Posts Tagged White Family Genealogy
This is post 26 of the 2015 #52 Ancestors in 52 Weeks Challenge where a group of us blog about a different ancestor for each week of the year. To learn more about the 52 Ancestor Challenge visit Amy Johnson’s site at Amy’s website.
Thomas MacEntee of GeneaBloggers tweeted of photo of a cartograph1 depicting the Michigan thumb area that mentions a fire that happen on this day in 1881, as a blogging prompt. Recognizing the all too familiar appendage of my birth state, I remembered that one of my ancestors lost their life during the fire.
The illustrated cartograph showed the burnt district in the Michigan thumb area that resulted from the great fire on September 5, 1881. The Great Fire, as it is known, burned for three days. It destroyed a million acres of land, including forests, farms, mills, and businesses. The fire consumed the lives of over 280 people2.
James White was just five months old when he died on 16 September 1881. His death was caused by the effects of the fire 11 days earlier. It is not known if he suffered from smoke inhalation or from burns. The death was recorded in 1882 and is transcribed in the GENDIS2 database.
I have a mimeograph copy of a family history from an unknown source and date that includes two written pages of notes. The notes talk of Aunt Vi (Violet White), who would be James’ older sister. The letter mentions that Aunt Vi was five years old at the time of the Great Fire. The writer of the letter states, “Aunt Vi remembers them huddling under a quilt all but their father and one of the boys. They had to keep pulling out sparks that land on the quilt. Then all was over the quilt was full of little holes.” There is no mention of James’ death.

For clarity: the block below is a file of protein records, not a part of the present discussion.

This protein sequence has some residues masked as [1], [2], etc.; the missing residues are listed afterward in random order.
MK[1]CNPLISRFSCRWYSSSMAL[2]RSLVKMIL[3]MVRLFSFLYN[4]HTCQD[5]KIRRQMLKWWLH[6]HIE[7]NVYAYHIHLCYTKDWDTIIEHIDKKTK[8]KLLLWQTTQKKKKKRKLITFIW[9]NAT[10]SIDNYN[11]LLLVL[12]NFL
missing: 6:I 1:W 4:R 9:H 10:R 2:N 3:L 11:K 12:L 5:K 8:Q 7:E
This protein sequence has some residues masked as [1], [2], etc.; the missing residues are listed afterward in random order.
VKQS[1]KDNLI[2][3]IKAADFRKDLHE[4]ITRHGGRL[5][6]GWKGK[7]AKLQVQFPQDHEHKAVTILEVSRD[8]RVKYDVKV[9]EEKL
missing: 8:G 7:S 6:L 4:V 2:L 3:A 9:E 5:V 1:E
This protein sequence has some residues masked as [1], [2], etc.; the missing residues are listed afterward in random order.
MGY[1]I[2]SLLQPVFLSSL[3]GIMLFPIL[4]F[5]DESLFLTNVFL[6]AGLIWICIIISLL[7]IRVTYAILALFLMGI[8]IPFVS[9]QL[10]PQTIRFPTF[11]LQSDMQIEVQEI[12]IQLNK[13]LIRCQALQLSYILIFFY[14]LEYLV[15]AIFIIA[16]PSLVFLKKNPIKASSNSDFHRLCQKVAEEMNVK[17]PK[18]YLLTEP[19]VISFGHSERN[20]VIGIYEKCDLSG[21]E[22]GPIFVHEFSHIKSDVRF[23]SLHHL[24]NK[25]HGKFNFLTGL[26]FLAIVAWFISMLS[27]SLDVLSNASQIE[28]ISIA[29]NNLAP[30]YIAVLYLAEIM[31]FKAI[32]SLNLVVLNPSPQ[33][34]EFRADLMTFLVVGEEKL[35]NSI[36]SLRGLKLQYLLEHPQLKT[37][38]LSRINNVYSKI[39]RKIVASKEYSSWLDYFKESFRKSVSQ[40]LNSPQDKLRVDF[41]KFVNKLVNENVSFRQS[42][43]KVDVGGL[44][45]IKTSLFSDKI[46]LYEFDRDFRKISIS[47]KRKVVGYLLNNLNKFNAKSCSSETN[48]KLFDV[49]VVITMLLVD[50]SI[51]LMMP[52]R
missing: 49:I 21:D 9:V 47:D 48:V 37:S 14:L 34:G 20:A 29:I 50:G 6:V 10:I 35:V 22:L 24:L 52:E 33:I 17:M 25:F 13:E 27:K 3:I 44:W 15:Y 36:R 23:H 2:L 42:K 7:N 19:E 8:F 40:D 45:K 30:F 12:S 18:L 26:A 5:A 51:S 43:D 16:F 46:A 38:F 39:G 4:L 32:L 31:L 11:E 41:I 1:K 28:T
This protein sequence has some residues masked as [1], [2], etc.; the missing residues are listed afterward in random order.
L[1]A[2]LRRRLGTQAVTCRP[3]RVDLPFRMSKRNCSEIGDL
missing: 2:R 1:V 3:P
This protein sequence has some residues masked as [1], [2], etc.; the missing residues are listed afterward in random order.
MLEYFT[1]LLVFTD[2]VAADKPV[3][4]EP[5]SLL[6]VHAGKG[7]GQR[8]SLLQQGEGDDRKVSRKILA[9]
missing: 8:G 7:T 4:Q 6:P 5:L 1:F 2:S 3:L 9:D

James’ parents are James Montgomery White and Persis DesJardins are my great great-grandparents. Th family were farmers in Minden, Sanilac County, Michigan. By the time of the fire, James and Persis had eight children. Two more children would come later. One was my great-grandmother, Minnie White.
2Wikipedia Great Thumb Fire, https://en.wikipedia.org/wiki/Thumb_fire
This is the last post in the series of the #52 Ancestors in 52 Weeks Challenge where a group of us blog about a different ancestor for each week of the year. To learn more about the 52 Ancestor Challenge visit Amy Johnson’s site at Amy’s website.
I can’t believe a year has gone by since starting this endeavor. The goal of #52 Ancestors was to create a habit of writing more frequently on our blogs. There is some interest in continuing the series, but I am not sure if I will participate. I will continue to blog about my ancestors and those of my clients (with permission).
Miranda Jane Guynn
Miranda Guynn (b. 1827 – d. 1903) is the wife of my fourth great uncle. She is the daughter Richard Guynn and Eliza Gaines Fisher. Richard came from Rockingham, Virginia to Cadiz, Kentucky. Eventually the family settled in Muhlenberg County, KY. I haven’t found the sources yet to verify the right Guynn line. There are trees that have the Guynn line going back to Wales.
Miranda married into the Pittman family. Her husband, Buris Eskridge Pittman (b. 1806 – d. 1879) carries the name of a family friend, Burris Estridge who lived in Orange Co., North Carolina in the late 1700’s. The name Burris Estridge and it’s variant spelling has been passed down in several lines.
Triple in-laws and cousin in-laws